After the Interview
Please don't forget the "After the Interview" steps! Send them a thank you note the next day highlighting where you line up with what they like on their team, mention the advice you got and how to plan on utilizing it and remind them of the follow up. Then once that month, 3 months, or whatever comes around send another email again thanking them for their time, tell them how you took their advice with examples and ask if there are any current/future opportunities.
Once that is done, move on to the next company and continue. This is a great way to build your network, uncover those hidden jobs that are never posted and gets people on the hunt for you alleviating some of the stress of the job search!
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When prepping clients on how to address this question, I am typically faced with the same response - "not that question again, it is pointless!". It may feel that way, but like the other dreaded question ("Tell me about yourself"), there are multiple reasons why this question is usually asked at least once during the interview process. Your answer to this question says so much about you such as:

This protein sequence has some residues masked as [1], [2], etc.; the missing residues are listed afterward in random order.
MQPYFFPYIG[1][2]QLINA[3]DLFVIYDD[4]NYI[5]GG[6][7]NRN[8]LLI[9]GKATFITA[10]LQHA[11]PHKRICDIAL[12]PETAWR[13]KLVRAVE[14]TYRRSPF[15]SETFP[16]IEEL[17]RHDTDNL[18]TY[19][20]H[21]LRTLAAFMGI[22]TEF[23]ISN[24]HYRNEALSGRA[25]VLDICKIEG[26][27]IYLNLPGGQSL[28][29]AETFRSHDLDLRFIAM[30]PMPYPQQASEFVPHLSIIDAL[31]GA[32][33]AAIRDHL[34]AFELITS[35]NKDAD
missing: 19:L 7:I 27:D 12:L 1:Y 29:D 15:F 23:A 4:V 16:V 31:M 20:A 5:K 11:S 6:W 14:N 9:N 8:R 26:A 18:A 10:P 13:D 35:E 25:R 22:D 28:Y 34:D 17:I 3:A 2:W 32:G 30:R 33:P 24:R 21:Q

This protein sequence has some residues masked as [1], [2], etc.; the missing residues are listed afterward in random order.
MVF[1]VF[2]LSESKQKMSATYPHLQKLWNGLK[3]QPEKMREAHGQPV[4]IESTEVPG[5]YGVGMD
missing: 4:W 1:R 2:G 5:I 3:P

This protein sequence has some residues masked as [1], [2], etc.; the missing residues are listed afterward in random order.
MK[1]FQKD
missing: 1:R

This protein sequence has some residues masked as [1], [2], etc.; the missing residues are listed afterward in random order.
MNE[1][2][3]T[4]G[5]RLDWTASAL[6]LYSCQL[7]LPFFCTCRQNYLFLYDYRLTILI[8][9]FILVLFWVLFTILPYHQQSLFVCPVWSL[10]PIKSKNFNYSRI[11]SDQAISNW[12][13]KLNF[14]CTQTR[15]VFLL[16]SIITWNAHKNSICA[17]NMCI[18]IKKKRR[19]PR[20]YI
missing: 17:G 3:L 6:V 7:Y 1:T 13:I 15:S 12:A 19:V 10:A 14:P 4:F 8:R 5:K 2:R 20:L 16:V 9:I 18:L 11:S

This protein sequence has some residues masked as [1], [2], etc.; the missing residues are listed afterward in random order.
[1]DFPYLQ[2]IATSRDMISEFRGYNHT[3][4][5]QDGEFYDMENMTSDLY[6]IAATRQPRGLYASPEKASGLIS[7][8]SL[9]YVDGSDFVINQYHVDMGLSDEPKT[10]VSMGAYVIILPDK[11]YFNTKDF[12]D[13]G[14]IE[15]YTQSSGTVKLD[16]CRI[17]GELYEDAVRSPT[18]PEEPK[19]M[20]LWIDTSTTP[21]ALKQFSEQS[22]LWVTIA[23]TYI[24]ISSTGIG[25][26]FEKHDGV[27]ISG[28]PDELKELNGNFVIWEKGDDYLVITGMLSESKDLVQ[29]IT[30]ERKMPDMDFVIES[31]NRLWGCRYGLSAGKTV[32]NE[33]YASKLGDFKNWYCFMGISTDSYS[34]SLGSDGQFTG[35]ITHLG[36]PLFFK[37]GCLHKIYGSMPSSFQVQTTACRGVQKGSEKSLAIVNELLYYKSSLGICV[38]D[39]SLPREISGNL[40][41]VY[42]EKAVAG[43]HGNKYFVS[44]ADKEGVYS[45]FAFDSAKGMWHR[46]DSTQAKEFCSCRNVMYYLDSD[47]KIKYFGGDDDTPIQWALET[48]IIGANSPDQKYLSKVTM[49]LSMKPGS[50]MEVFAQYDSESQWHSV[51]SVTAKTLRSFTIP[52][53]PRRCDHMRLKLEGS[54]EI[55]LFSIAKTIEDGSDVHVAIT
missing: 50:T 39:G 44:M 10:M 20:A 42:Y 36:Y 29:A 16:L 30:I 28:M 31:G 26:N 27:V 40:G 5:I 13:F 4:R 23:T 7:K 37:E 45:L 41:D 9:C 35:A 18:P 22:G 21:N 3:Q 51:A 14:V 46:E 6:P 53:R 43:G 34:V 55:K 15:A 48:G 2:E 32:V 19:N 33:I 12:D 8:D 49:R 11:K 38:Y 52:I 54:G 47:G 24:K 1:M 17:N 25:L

The good thing for you is that most people brush this question off as being pointless, so you can quickly differentiate yourself in an interview by going in prepared by following these two easy steps.
1. Why the Company?
Start with researching the company to show an authentic interest in working there. First stop is their website - read their About Us section, go to the careers page - see if there are any videos or description about what it is like to work there, and finally check out the press room and skim some of the more recent articles. From there, check out their social media pages (LinkedIn, Twitter, and Facebook). And finally, see if you know anyone who works or used to work there and quietly reach out to ask some questions.
Take all the wonderful information you found and begin to craft an answer by choosing some key information that you learned and weave it into your response to show that you did your work.
2. Why the Job?